If asked to define simple, sweet and comforting, my answer would be a bowl of Seviyan Kheer. May be its the nostalgia or the convenience of making it or the fact that it’s utterly delicious, Seviyan kheer recipe always comes to my mind the first thing when I want a dessert in hurry.
Seviyan, also known as sev, semia and shemai in different parts of the Indian subcontinent, are long and thin pasta shapes, and come under the umbrella word ‘vermicelli’ which is used to describe different sorts of long pasta shapes from around the world. In South and East Asia, Seviyan are cooked in various savoury and sweet dishes.
My father was a big fan of all sorts of seviyan based desserts and quite good at cooking a few too, including a dry fry dish that he called Seviyon ka Zarda that he topped with a squeeze of lemon and chopped pistachios. Seviyan kheer was always a go-to summer dessert in my parents’ home. A chilled bowl of light, mildly sweet and aromatic vermicelli pudding is all you want to eat sometimes on a warm afternoon.
The recipe when dressed up with loads of assorted nuts and dried fruits, topped with cardamom tempered desi ghee and served hot, becomes Sheer Khorma – a traditional dessert cooked and served in almost every Pakistani home on the occasion of Eid.
My simple Zafrani Seviyan Kheer recipe is perfect for both breakfast and dessert. I enjoy it served warm for breakfast with a cup of tea and chilled for dessert with lots of almonds. Aromatics like cardamom, saffron and rose water elevate this simple pudding to a very exotic level. It’s unbelievable how quick n easy it is to make really!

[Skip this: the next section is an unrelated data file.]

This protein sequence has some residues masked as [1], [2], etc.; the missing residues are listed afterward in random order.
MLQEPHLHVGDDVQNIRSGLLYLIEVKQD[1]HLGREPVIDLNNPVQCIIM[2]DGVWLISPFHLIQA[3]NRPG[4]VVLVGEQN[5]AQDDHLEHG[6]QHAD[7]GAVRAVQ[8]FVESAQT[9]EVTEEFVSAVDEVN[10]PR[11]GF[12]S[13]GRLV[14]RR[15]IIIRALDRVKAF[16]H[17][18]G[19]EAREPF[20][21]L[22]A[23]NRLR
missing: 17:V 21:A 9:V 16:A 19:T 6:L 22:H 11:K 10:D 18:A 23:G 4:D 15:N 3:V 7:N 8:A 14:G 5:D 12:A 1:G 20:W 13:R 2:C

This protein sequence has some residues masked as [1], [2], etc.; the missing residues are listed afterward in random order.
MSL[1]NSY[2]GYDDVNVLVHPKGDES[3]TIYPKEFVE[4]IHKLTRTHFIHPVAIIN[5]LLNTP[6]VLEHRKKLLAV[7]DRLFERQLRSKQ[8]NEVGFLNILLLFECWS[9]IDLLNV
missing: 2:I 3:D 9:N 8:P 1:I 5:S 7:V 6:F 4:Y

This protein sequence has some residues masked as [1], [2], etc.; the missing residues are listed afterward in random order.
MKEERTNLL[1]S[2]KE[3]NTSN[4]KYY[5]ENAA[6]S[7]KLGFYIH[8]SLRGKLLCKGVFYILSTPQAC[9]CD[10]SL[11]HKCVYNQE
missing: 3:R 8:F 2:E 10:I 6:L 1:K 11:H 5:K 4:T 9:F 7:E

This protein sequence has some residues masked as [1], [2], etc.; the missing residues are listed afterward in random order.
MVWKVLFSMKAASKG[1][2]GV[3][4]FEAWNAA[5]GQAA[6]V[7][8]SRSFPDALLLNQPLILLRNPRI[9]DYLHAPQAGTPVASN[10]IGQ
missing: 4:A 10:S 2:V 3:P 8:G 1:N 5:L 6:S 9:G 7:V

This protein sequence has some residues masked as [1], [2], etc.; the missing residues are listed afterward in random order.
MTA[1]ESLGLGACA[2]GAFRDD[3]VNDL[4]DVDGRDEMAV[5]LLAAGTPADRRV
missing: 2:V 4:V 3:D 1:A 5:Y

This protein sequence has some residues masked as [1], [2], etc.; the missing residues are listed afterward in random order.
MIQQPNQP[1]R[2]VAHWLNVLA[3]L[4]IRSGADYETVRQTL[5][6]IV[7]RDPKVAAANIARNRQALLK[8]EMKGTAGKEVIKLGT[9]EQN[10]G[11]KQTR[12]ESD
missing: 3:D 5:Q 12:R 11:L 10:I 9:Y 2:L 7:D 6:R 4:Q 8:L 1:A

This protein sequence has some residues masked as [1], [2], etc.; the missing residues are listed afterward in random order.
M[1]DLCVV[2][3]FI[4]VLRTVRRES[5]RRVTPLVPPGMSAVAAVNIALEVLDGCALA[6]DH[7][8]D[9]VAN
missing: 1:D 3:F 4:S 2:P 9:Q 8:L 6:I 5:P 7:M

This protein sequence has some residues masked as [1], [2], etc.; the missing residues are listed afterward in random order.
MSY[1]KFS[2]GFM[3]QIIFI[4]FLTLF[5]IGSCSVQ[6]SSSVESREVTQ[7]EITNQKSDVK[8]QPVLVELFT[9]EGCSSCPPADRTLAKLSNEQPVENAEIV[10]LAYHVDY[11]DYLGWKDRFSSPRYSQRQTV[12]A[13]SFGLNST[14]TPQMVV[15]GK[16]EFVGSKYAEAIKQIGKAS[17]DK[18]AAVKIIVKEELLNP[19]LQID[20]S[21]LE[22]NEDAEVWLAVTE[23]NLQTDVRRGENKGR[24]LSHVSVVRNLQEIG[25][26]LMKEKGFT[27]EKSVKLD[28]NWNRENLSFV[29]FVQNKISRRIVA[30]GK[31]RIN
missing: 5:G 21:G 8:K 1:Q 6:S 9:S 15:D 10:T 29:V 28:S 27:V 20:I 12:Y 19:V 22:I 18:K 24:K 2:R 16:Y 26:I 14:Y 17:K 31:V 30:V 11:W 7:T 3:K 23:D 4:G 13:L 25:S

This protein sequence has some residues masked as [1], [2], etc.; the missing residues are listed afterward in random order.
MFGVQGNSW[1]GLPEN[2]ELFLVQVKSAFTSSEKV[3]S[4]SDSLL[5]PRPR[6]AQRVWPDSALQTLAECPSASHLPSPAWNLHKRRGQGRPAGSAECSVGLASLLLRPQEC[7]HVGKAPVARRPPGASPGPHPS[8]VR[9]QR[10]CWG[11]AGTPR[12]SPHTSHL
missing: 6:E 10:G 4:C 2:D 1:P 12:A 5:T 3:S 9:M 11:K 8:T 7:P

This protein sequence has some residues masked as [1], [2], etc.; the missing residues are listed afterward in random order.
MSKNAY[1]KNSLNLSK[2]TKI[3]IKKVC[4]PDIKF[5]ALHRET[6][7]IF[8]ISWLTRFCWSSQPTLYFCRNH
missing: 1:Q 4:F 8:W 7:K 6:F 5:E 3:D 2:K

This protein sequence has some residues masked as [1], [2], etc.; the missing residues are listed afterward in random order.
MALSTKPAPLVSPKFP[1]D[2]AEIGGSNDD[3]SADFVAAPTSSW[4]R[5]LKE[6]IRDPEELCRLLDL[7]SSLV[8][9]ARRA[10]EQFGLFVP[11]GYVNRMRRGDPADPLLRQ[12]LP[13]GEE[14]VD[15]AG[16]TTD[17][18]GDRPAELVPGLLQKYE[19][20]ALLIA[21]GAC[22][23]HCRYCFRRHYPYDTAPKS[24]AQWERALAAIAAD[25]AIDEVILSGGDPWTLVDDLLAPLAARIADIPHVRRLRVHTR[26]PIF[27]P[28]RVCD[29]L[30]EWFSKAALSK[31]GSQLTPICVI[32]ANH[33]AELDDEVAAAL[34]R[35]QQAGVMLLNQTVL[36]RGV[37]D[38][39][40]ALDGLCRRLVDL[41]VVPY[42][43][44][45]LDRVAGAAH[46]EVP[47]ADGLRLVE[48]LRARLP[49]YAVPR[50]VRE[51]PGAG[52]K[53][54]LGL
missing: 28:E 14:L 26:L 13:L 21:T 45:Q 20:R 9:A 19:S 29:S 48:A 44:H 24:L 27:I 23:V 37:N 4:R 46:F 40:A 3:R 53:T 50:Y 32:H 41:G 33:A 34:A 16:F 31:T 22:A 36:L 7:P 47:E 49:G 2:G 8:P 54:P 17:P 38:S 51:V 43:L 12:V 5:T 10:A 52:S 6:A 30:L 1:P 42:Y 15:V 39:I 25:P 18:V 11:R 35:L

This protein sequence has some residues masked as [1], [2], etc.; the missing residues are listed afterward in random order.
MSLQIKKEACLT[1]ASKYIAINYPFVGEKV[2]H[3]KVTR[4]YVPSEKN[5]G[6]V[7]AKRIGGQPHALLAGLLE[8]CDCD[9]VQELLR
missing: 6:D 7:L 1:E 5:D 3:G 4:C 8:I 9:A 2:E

2 cups wheat or rice vermicelli
3 cups + 2 tablespoons milk
3 tablespoons sugar or to taste
1 teaspoon green cardamom seeds, crushed
A few strands saffron
2 teaspoons rose water (optional)
1 tablespoon olive oil or ghee (clarified butter)
This Is a What You Do:
Soak saffron strands in 2 tablespoons warm milk. Set aside.
Break vermicelli into 3-4 inch long pieces.
Heat oil in a deep frying pan on medium low heat. Add cardamom seeds, sauté for a few seconds or till aromatic.
Add vermicelli and fry for a minute or till they change colour to a slightly darker golden. Keep an eye on them at this point because they burn very easily in hot oil.
Remove pan from heat, add milk. Sometimes the milk immediately boils over when poured over hot vermicelli that’s why it’s better to take this precaution.
Add sugar and put the pan back on medium low heat. Allow to simmer for 5 minutes or till the sugar dissolves and pudding begins to thicken up a little bit. Add saffron and rose water. Remove from heat.
Vermicelli soak up the milk pretty quickly that’s why the kheer keeps getting thick even when removed from heat. If you don’t like very thick consistency, add extra milk when cooking or don’t thicken the pudding for too long. You can add more milk to kheer even after it’s cooked to get the consistency you like.
Garnish with crushed almonds or pistachios.
Serve warm or chilled.